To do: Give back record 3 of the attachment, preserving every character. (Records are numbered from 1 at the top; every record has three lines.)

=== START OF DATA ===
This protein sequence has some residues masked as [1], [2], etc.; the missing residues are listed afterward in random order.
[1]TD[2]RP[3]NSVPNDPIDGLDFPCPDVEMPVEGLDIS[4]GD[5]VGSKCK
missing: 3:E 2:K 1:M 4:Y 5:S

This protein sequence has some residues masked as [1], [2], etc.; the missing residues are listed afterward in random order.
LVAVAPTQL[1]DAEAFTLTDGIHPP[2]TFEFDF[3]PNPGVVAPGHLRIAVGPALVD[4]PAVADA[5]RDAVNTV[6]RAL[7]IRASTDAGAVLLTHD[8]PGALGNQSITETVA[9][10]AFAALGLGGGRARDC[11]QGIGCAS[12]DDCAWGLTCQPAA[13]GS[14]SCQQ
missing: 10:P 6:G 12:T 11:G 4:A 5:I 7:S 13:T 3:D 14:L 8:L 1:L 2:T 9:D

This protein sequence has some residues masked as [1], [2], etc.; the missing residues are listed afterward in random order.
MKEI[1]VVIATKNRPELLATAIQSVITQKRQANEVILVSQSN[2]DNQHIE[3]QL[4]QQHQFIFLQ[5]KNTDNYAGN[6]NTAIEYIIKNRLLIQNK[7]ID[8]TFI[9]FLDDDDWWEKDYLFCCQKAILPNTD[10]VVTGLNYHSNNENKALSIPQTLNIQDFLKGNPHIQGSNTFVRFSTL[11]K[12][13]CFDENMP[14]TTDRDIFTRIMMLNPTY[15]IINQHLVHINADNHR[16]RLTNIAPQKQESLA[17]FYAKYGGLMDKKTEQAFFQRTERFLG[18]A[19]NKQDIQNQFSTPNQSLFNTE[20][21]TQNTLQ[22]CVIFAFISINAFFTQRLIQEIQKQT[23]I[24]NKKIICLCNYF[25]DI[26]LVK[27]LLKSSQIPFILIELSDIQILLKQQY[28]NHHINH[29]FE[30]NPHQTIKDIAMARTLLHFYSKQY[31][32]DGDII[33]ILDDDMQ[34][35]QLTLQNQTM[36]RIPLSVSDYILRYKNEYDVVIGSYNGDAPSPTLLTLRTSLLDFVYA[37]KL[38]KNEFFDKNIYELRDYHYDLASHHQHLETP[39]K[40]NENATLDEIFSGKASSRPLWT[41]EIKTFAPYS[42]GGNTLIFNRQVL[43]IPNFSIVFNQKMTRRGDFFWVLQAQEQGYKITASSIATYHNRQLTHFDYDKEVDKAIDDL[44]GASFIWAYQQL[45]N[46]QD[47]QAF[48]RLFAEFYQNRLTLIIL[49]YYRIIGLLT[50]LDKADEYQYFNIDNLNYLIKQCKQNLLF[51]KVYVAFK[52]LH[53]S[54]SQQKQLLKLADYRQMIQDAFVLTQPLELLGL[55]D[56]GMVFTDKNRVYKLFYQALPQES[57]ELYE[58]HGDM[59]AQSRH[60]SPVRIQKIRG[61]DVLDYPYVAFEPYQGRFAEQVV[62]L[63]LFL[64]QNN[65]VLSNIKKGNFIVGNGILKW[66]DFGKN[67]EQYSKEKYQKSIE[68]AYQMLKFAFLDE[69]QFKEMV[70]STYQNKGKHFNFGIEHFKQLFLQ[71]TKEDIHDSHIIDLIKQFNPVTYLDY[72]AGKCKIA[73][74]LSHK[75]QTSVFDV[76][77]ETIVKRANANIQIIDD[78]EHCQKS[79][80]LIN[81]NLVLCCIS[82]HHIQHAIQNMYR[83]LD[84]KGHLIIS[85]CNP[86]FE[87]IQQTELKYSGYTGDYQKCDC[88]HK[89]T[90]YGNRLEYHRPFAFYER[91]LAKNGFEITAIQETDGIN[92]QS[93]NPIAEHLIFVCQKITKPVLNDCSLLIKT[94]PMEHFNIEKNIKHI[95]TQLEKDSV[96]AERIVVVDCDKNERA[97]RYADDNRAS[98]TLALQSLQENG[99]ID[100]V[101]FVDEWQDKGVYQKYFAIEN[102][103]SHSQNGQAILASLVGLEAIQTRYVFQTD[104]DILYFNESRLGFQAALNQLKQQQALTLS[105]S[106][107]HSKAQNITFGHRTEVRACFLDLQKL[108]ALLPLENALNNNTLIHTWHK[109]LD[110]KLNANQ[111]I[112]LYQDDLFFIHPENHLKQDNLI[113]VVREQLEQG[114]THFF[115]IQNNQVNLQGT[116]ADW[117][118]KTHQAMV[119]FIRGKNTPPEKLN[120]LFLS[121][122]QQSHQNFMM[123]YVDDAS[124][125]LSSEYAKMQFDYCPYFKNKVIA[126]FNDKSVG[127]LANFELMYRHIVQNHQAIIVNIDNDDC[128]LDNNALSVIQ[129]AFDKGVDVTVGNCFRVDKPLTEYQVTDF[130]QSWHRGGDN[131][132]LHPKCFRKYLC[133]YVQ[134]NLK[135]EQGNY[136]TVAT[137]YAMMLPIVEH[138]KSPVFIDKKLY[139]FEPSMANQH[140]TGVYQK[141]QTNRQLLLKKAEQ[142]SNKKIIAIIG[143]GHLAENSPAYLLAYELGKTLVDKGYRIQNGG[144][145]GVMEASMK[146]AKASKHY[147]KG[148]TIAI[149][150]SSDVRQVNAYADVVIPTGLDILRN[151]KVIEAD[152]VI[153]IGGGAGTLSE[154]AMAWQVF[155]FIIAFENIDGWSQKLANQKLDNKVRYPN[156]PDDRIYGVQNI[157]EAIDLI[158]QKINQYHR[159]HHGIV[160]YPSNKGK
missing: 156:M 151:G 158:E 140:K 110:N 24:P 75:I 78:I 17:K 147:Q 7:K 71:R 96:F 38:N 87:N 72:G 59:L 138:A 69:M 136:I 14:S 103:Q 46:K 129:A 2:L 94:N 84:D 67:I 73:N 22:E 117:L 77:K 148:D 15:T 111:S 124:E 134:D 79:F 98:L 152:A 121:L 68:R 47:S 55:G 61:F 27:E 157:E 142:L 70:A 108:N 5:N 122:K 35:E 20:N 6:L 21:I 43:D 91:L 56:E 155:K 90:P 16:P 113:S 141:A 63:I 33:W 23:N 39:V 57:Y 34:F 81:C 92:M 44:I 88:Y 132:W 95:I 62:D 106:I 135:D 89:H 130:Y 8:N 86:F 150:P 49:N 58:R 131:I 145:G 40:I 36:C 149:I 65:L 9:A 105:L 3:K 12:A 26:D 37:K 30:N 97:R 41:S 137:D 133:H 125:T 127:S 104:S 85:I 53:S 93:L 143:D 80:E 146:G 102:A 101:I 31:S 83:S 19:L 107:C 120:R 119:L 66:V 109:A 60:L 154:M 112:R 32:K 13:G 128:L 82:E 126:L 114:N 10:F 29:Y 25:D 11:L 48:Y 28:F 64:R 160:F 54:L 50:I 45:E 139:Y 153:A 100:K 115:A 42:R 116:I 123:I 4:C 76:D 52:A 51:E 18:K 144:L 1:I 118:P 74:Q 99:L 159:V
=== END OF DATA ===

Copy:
This protein sequence has some residues masked as [1], [2], etc.; the missing residues are listed afterward in random order.
MKEI[1]VVIATKNRPELLATAIQSVITQKRQANEVILVSQSN[2]DNQHIE[3]QL[4]QQHQFIFLQ[5]KNTDNYAGN[6]NTAIEYIIKNRLLIQNK[7]ID[8]TFI[9]FLDDDDWWEKDYLFCCQKAILPNTD[10]VVTGLNYHSNNENKALSIPQTLNIQDFLKGNPHIQGSNTFVRFSTL[11]K[12][13]CFDENMP[14]TTDRDIFTRIMMLNPTY[15]IINQHLVHINADNHR[16]RLTNIAPQKQESLA[17]FYAKYGGLMDKKTEQAFFQRTERFLG[18]A[19]NKQDIQNQFSTPNQSLFNTE[20][21]TQNTLQ[22]CVIFAFISINAFFTQRLIQEIQKQT[23]I[24]NKKIICLCNYF[25]DI[26]LVK[27]LLKSSQIPFILIELSDIQILLKQQY[28]NHHINH[29]FE[30]NPHQTIKDIAMARTLLHFYSKQY[31][32]DGDII[33]ILDDDMQ[34][35]QLTLQNQTM[36]RIPLSVSDYILRYKNEYDVVIGSYNGDAPSPTLLTLRTSLLDFVYA[37]KL[38]KNEFFDKNIYELRDYHYDLASHHQHLETP[39]K[40]NENATLDEIFSGKASSRPLWT[41]EIKTFAPYS[42]GGNTLIFNRQVL[43]IPNFSIVFNQKMTRRGDFFWVLQAQEQGYKITASSIATYHNRQLTHFDYDKEVDKAIDDL[44]GASFIWAYQQL[45]N[46]QD[47]QAF[48]RLFAEFYQNRLTLIIL[49]YYRIIGLLT[50]LDKADEYQYFNIDNLNYLIKQCKQNLLF[51]KVYVAFK[52]LH[53]S[54]SQQKQLLKLADYRQMIQDAFVLTQPLELLGL[55]D[56]GMVFTDKNRVYKLFYQALPQES[57]ELYE[58]HGDM[59]AQSRH[60]SPVRIQKIRG[61]DVLDYPYVAFEPYQGRFAEQVV[62]L[63]LFL[64]QNN[65]VLSNIKKGNFIVGNGILKW[66]DFGKN[67]EQYSKEKYQKSIE[68]AYQMLKFAFLDE[69]QFKEMV[70]STYQNKGKHFNFGIEHFKQLFLQ[71]TKEDIHDSHIIDLIKQFNPVTYLDY[72]AGKCKIA[73][74]LSHK[75]QTSVFDV[76][77]ETIVKRANANIQIIDD[78]EHCQKS[79][80]LIN[81]NLVLCCIS[82]HHIQHAIQNMYR[83]LD[84]KGHLIIS[85]CNP[86]FE[87]IQQTELKYSGYTGDYQKCDC[88]HK[89]T[90]YGNRLEYHRPFAFYER[91]LAKNGFEITAIQETDGIN[92]QS[93]NPIAEHLIFVCQKITKPVLNDCSLLIKT[94]PMEHFNIEKNIKHI[95]TQLEKDSV[96]AERIVVVDCDKNERA[97]RYADDNRAS[98]TLALQSLQENG[99]ID[100]V[101]FVDEWQDKGVYQKYFAIEN[102][103]SHSQNGQAILASLVGLEAIQTRYVFQTD[104]DILYFNESRLGFQAALNQLKQQQALTLS[105]S[106][107]HSKAQNITFGHRTEVRACFLDLQKL[108]ALLPLENALNNNTLIHTWHK[109]LD[110]KLNANQ[111]I[112]LYQDDLFFIHPENHLKQDNLI[113]VVREQLEQG[114]THFF[115]IQNNQVNLQGT[116]ADW[117][118]KTHQAMV[119]FIRGKNTPPEKLN[120]LFLS[121][122]QQSHQNFMM[123]YVDDAS[124][125]LSSEYAKMQFDYCPYFKNKVIA[126]FNDKSVG[127]LANFELMYRHIVQNHQAIIVNIDNDDC[128]LDNNALSVIQ[129]AFDKGVDVTVGNCFRVDKPLTEYQVTDF[130]QSWHRGGDN[131][132]LHPKCFRKYLC[133]YVQ[134]NLK[135]EQGNY[136]TVAT[137]YAMMLPIVEH[138]KSPVFIDKKLY[139]FEPSMANQH[140]TGVYQK[141]QTNRQLLLKKAEQ[142]SNKKIIAIIG[143]GHLAENSPAYLLAYELGKTLVDKGYRIQNGG[144][145]GVMEASMK[146]AKASKHY[147]KG[148]TIAI[149][150]SSDVRQVNAYADVVIPTGLDILRN[151]KVIEAD[152]VI[153]IGGGAGTLSE[154]AMAWQVF[155]FIIAFENIDGWSQKLANQKLDNKVRYPN[156]PDDRIYGVQNI[157]EAIDLI[158]QKINQYHR[159]HHGIV[160]YPSNKGK
missing: 156:M 151:G 158:E 140:K 110:N 24:P 75:I 78:I 17:K 147:Q 7:K 71:R 96:F 38:N 87:N 72:G 59:L 138:A 69:M 136:I 14:S 103:Q 46:K 129:A 2:L 94:N 84:D 67:I 73:N 22:E 117:L 77:K 148:D 15:T 111:S 124:E 134:D 79:F 98:L 152:A 121:L 68:R 47:S 55:G 61:F 27:E 157:E 142:L 70:A 108:N 5:N 122:K 35:E 20:N 6:L 21:I 43:D 91:L 56:E 155:K 90:P 16:P 113:S 141:A 63:I 33:W 23:N 39:V 57:Y 34:F 81:C 92:M 44:I 88:Y 132:W 95:I 62:D 106:I 135:D 89:H 130:Y 8:N 86:F 150:P 49:N 58:R 131:I 145:G 40:I 36:C 149:I 65:L 9:A 105:L 3:K 12:A 26:D 37:K 30:N 97:R 41:S 137:D 133:H 125:T 127:S 104:S 85:I 53:S 93:L 143:D 80:E 146:G 102:A 101:I 31:S 83:S 19:L 107:C 120:R 119:L 66:V 109:A 60:L 154:M 112:R 32:K 13:G 128:L 82:E 126:L 114:N 10:F 29:Y 25:D 11:L 48:Y 28:F 64:R 160:F 54:L 50:I 45:E 139:Y 153:A 100:K 115:A 42:R 116:I 123:I 4:C 76:D 52:A 51:E 18:K 144:L 1:I 118:P 74:Q 99:L 159:V